Best Practices for the Management of Hepatitis C - Episode 7
Practice Pearl 1: Screening Recommendations for Hepatitis C
A review of the current screening recommendations for hepatitis C by experts in the field of hepatitis C.
- Complications of Hepatitis C: Cirrhosis and Decompensated Cirrhosis
- Complications of Hepatitis C: Hepatocellular Carcinoma
Christian B. Ramers, MD, MPH, AAHIVS: In the first part of this section, we’re going to talk about screening tests. There’s been a lot of change in this area. Chris, can you go through what the older screening recommendations were and where we are in terms of moving? I know there are a couple of different bodies that are weighing in on this.
Christopher Hulstein, PharmD, CSP: As I previously alluded to, a lot of the emphasis was placed on the baby boomer population. Following the NHANES [National Health and Nutrition Examination Survey] database, we did find that those patients who were born between 1945 and 1965 were at very high prevalence of having hepatitis C. But that information is flawed because there were a lot of at-risk patients who were excluded from that survey.
Until very recently, the recommendation was specific to the baby boomer population and patients who were at risk of getting hepatitis C: patients who had ever been on long-term hemodialysis, patients with IV [intravenous] drug use, patients who snort illicit drugs, men who have sex with men, patients who have ever been incarcerated. Now there’s this shift in paradigm as we see a shift in the epidemiology to screening essentially any patient who’s 18 or older at least 1 time within their life.
What we’re starting to see with the opioid epidemic is that there’s now a huge shift in where hepatitis C hits. It’s largely in a much younger population, even in rural areas. I believe it’s mostly Caucasian, young adults who are using in rural areas. In my practice I’ve seen a number of younger patients who have been exposed to the virus as well through that particular paradigm, so a lot of the focus is starting to get away from the complicated screening risk factors and just doing a little more universal screening overall.
These are currently taking up in the AASLD [American Association for the Study of Liver Diseases] and IDSA [Infectious Diseases Society of America] guidelines. It is a grade B recommendation to screen patients 18 and older at least once. The US Preventive Task Force has draft guidelines, as does the CDC, and it’s all based on a couple of studies that independently found that it would be cost effective to screen these patients 18 and older at least once and then annual screening for high-risk patients. Those high-risk patients are those who are IV drug users, those who do intranasal drug use, and then men who have sex with men as well, simply because they’re at a high risk for reinfection. Even if you’re treated, you can still be reinfected in the future, and we do want to catch those patients as well.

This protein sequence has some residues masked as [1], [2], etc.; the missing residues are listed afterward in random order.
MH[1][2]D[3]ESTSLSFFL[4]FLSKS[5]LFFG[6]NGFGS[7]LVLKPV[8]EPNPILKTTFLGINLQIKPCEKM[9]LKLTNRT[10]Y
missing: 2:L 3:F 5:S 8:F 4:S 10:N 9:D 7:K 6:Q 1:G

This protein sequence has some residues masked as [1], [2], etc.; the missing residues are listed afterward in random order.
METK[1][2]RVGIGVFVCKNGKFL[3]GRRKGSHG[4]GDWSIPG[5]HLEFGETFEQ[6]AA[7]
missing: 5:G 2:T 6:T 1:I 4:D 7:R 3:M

Christian B. Ramers, MD, MPH, AAHIVS: Before we go to the universal screening recommendations, which I think is a very exciting way that we’re going to reach that 50% of undiagnosed people, let’s talk about the baby boomer recommendation. What is it about being a baby boomer that magically makes you higher risk of having hepatitis C?
Christopher Hulstein, PharmD, CSP: That’s a good question. I think prior to the 1980s, we really didn’t know hepatitis C was a thing. We didn’t have it identified. We kind of had it in other hepatitis types of infection that we called…
Caroline Derrick, PharmD, BCPS: Non-A, non-B.
Christopher Hulstein, PharmD, CSP: Non-A, non-B hepatitis. The baby boomer population lived through the 1960s and Woodstock and all that. There was a lot of needle sharing during those times. Aside from that, blood product oftentimes was infected with hepatitis. That’s probably 1 of the more common reasons that I have a baby boomer in my clinic, who may have had a blood transfusion prior to the 1990s or received blood product in the 1980s or something like that. Prior to those time periods, that blood product could have been infected with hepatitis C, and it was administered to that population. They naturally just have a couple of areas where they’re at a higher risk of getting that infection.
Christian B. Ramers, MD, MPH, AAHIVS: Not to mention it’s really any blood exposure, so it could be dental work or tattooing.
Christopher Hulstein, PharmD, CSP: Exactly.
Christian B. Ramers, MD, MPH, AAHIVS: I think tattoo parlors really were under local jurisdiction and regulation surrounding not reusing ink and that kind of thing. It was not until 1990s or later that that happened.